Cheryl: My inspiration is knowing that what I write reaches people who need help, encouragement and inspiration to defy the pull of conformity and remain true to themselves, define their dreams and set goals to help them pursue their passions with all their might. Their emails confirm that I am where I am supposed to be and doing what I am supposed to do. And, it is always a pleasure to reply, even to those that say only, "Thank you." There is a deep sense of accomplishment, fulfillment and feeling of honoring my passion every time I hit the send button to submit an article for my column, a query, an assigned piece to a client, or posts to my blogs. Even on the days when my mind is in a fog and I feel lost in the world of words, I never lose sight of the big picture - I am living my dream.
PayScale: What are the biggest challenges you face as a Freelance Writer?
Cheryl: There are three major challenges: (1) Staying focused on the work at hand - incoming e-mails and the lure to surf is a daily distraction. I'm better at it now because after I clear my inbox in the morning, I disconnect from the Internet until I have completed the tasks I targeted for the time period.
(2) Resisting procrastination - With a middle name like "Procrastinator" you may well imagine the extreme measures I have to take sometimes. However, self-talk has been my greatest ally. All day I keep reminding myself that today is yesterday's tomorrow, and tomorrow is not mine to bank on. Strange as it may seem, it works for me, most times.
(3) Managing my time - I thought I was the epitome of time management until I began writing full time. It remains an ongoing battle. Lists, planners, alarms, threats and promises, I use them all. When one method is overused to the point of being ineffective, I switch to another. I'm always on the look out for gadgets and systems to help me manage my time better and smarter.
PayScale: What kind of advice would you give someone trying to break into this field? Is there any advice you wish you would have known when you first started out as a Freelance Writer?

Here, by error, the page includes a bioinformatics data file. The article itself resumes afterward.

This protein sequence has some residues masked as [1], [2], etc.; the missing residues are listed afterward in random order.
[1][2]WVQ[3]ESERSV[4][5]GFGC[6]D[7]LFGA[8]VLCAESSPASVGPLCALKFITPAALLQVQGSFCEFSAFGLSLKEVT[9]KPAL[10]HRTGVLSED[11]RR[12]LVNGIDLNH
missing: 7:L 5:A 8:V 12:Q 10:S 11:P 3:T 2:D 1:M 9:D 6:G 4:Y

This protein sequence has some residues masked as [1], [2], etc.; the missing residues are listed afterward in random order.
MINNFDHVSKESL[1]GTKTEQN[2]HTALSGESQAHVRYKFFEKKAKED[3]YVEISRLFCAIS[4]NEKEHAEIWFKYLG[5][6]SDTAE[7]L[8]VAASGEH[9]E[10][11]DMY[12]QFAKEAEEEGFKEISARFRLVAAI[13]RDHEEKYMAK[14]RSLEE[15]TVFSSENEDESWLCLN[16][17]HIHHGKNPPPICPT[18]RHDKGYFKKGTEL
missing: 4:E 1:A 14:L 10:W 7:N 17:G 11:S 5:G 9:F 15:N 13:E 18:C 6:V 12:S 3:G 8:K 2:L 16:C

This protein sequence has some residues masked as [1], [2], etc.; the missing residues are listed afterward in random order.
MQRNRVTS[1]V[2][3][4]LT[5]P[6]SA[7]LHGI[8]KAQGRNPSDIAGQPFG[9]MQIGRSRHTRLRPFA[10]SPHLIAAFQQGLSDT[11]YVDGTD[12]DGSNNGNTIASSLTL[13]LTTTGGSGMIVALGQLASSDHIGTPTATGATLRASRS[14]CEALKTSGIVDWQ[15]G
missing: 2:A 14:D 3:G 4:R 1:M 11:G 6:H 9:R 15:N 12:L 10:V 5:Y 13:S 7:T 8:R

Cheryl: Work with your natural tendencies. Admire other writers, but be the writer only you can be. If only I knew this in the beginning, the early years of my writing career would have been less stressful. Maybe it was there in the avalanche of books and articles I read, but my wild enthusiasm and burning passion must have blinded me to it. For years I struggled and agonized to make myself write and work a certain way. Thankfully, I have learned to sing to the tune in my own heart and dance to the beat of my own drum. My advice to aspiring writers is to not put so much pressure on yourself to be a particular way. Being your authentic self will always lead you to your path and your passion.
What are the most exciting things that have happened to you while working as a Freelance Writer?
Cheryl: Earlier this year, I received an email from a woman in Arizona, inviting me to speak to a small group of women in her community. She had been reading my articles for some time and wanted me to conduct a one-day workshop with her group. While speaking to groups of women is something I would love to do, traveling to the U.S. for one day wasn't possible at the time. She didn't know that I lived in the West Indies. Nevertheless, she gave me an open invitation to visit if ever I travel there. Recently, I received two more invitations to speak. One, to the yearly group of graduating engineering students in my country and in the Caribbean region (this is an ongoing assignment.) And the other, to speak to Administrative Professionals at their Motivational Morning session. This is amazing because this is an area I've been pondering for quite some time. I see it as a natural extension of the topics I write about. Plus, it complements my writing.